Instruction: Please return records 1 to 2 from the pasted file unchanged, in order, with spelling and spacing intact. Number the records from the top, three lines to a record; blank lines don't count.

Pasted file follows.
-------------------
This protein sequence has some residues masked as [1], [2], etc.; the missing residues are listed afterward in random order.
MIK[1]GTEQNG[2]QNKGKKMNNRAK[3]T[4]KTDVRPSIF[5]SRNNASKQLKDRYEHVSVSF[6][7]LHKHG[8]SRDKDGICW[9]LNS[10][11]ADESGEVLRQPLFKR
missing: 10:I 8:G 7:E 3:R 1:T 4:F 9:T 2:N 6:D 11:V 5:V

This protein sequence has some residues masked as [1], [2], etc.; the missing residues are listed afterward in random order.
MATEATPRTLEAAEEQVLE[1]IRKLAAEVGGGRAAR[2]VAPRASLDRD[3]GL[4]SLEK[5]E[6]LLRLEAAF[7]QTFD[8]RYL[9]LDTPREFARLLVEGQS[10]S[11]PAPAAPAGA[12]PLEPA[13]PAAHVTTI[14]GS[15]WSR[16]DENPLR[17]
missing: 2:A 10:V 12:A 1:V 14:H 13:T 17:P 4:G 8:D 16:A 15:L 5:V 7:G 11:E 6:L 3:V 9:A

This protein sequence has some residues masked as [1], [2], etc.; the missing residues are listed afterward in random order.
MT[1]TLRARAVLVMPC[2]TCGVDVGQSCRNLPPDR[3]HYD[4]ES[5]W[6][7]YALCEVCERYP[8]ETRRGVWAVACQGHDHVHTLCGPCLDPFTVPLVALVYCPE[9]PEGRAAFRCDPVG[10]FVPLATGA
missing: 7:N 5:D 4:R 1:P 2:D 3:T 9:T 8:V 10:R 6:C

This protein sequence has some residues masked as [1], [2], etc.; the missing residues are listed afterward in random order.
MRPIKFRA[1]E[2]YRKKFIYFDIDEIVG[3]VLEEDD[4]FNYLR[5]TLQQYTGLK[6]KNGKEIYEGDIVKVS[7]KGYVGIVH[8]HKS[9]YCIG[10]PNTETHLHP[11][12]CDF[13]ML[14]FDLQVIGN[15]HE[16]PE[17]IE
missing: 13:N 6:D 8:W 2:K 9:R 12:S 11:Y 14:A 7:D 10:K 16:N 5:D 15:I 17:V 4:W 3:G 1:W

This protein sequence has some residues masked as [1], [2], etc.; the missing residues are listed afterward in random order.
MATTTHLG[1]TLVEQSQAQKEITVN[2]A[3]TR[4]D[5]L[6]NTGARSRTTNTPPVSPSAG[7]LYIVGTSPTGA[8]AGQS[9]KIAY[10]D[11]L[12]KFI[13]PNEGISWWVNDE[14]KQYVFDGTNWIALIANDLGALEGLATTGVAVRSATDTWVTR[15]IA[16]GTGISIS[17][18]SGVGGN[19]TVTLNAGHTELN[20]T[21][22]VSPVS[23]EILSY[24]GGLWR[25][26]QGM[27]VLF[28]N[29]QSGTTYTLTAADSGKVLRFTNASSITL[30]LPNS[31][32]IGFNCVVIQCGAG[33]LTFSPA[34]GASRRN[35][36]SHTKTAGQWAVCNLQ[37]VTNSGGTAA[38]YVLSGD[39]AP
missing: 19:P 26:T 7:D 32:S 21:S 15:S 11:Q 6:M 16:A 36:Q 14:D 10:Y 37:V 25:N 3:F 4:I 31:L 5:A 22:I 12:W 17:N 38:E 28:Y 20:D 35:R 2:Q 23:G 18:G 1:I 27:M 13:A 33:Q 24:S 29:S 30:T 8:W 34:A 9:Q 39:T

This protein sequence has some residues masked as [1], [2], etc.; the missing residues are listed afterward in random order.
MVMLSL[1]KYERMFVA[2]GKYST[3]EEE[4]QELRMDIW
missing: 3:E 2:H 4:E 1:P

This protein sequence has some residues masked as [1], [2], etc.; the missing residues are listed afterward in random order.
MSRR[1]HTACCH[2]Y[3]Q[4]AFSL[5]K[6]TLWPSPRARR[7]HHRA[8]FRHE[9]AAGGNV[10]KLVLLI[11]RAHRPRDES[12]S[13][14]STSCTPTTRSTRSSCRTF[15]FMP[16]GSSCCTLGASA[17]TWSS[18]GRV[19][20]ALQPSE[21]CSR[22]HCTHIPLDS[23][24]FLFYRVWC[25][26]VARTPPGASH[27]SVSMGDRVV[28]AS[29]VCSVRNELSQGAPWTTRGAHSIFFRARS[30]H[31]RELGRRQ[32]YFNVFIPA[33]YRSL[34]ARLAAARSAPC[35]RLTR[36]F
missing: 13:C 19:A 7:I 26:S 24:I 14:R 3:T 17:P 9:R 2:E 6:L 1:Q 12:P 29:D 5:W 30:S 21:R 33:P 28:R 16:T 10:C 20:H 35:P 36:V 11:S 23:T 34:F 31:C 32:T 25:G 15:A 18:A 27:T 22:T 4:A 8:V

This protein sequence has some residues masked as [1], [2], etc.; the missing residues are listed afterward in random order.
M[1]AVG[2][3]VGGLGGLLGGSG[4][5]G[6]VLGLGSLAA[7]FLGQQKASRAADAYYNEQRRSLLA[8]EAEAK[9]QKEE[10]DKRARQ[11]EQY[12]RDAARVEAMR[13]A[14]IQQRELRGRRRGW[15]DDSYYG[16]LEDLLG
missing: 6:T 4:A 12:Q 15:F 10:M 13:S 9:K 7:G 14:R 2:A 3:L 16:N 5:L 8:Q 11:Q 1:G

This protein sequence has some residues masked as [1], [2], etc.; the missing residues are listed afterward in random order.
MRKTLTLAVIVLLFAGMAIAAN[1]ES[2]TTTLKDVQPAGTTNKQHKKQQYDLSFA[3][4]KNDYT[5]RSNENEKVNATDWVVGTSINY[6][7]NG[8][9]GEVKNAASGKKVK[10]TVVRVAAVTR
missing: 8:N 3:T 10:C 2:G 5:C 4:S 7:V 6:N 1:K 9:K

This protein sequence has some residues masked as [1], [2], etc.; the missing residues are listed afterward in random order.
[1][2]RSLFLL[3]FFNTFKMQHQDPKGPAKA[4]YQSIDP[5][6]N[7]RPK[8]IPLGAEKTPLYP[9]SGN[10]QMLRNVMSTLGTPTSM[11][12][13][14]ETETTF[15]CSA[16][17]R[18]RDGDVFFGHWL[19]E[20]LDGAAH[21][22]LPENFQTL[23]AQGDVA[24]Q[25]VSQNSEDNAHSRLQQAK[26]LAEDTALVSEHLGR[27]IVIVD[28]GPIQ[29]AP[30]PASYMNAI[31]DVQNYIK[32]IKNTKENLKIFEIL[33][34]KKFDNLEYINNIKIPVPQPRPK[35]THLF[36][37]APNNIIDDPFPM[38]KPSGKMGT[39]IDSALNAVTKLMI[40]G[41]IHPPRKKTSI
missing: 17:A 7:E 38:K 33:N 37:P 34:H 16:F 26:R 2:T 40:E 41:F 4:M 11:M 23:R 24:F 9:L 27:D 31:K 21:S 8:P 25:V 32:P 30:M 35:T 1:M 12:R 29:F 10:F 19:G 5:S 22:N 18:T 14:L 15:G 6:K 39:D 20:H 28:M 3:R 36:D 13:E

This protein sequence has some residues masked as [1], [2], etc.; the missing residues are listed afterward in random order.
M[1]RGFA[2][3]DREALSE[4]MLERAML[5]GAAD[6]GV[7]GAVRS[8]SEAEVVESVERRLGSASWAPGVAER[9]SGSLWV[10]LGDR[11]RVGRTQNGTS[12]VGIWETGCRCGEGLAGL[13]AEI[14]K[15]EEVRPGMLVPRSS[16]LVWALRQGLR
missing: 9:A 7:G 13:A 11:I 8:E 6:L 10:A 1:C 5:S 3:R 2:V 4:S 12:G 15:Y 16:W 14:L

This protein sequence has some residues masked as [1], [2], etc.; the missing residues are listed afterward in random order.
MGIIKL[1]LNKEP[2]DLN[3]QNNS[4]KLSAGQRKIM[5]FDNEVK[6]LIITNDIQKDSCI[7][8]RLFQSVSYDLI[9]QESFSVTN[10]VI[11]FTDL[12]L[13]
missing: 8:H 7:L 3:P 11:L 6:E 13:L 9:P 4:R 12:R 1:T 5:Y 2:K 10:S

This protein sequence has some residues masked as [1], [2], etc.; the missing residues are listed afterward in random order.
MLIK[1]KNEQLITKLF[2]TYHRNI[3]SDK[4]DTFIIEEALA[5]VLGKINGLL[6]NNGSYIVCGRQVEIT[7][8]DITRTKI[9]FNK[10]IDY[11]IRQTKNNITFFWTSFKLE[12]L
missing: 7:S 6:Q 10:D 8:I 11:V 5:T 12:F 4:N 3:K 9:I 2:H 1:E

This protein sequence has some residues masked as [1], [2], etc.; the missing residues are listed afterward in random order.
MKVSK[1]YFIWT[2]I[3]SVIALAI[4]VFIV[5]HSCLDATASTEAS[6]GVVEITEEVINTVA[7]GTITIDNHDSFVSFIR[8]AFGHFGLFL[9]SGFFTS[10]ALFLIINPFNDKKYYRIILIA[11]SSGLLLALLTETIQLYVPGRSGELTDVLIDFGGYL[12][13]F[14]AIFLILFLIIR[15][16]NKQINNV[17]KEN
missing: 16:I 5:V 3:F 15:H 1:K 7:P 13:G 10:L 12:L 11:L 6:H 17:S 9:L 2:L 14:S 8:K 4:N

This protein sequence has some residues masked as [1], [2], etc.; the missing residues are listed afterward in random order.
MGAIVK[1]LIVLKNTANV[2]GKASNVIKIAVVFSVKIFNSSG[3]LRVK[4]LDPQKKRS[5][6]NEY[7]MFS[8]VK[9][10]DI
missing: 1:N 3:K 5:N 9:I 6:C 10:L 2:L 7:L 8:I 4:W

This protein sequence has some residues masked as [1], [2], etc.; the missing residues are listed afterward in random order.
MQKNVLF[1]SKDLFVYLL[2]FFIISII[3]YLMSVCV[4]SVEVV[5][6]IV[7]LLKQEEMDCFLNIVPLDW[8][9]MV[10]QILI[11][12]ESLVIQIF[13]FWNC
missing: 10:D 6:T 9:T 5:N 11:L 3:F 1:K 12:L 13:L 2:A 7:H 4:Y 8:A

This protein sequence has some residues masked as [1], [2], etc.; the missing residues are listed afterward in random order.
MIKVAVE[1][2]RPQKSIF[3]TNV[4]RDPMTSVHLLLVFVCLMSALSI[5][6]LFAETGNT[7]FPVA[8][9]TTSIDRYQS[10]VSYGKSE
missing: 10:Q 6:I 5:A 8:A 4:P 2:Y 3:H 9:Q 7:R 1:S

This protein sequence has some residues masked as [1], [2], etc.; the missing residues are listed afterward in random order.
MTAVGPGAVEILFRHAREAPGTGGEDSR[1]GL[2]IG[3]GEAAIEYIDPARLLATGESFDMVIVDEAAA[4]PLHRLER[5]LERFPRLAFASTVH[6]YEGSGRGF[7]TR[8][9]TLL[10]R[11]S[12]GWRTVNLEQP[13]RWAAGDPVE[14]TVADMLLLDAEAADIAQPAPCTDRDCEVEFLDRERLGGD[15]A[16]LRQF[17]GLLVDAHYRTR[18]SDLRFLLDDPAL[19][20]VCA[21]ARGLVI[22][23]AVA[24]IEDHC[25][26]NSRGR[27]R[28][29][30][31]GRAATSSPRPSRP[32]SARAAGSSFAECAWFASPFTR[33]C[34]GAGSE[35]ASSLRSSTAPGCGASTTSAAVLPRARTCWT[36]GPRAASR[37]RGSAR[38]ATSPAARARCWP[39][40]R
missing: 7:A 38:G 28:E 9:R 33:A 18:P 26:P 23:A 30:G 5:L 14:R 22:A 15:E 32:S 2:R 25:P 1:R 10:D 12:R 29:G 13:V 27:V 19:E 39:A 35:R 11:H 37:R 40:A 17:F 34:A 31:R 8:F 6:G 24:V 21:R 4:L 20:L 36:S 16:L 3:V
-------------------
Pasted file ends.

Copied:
This protein sequence has some residues masked as [1], [2], etc.; the missing residues are listed afterward in random order.
MIK[1]GTEQNG[2]QNKGKKMNNRAK[3]T[4]KTDVRPSIF[5]SRNNASKQLKDRYEHVSVSF[6][7]LHKHG[8]SRDKDGICW[9]LNS[10][11]ADESGEVLRQPLFKR
missing: 10:I 8:G 7:E 3:R 1:T 4:F 9:T 2:N 6:D 11:V 5:V

This protein sequence has some residues masked as [1], [2], etc.; the missing residues are listed afterward in random order.
MATEATPRTLEAAEEQVLE[1]IRKLAAEVGGGRAAR[2]VAPRASLDRD[3]GL[4]SLEK[5]E[6]LLRLEAAF[7]QTFD[8]RYL[9]LDTPREFARLLVEGQS[10]S[11]PAPAAPAGA[12]PLEPA[13]PAAHVTTI[14]GS[15]WSR[16]DENPLR[17]
missing: 2:A 10:V 12:A 1:V 14:H 13:T 17:P 4:G 8:D 16:A 15:L 5:V 7:G 11:E 6:L 3:V 9:A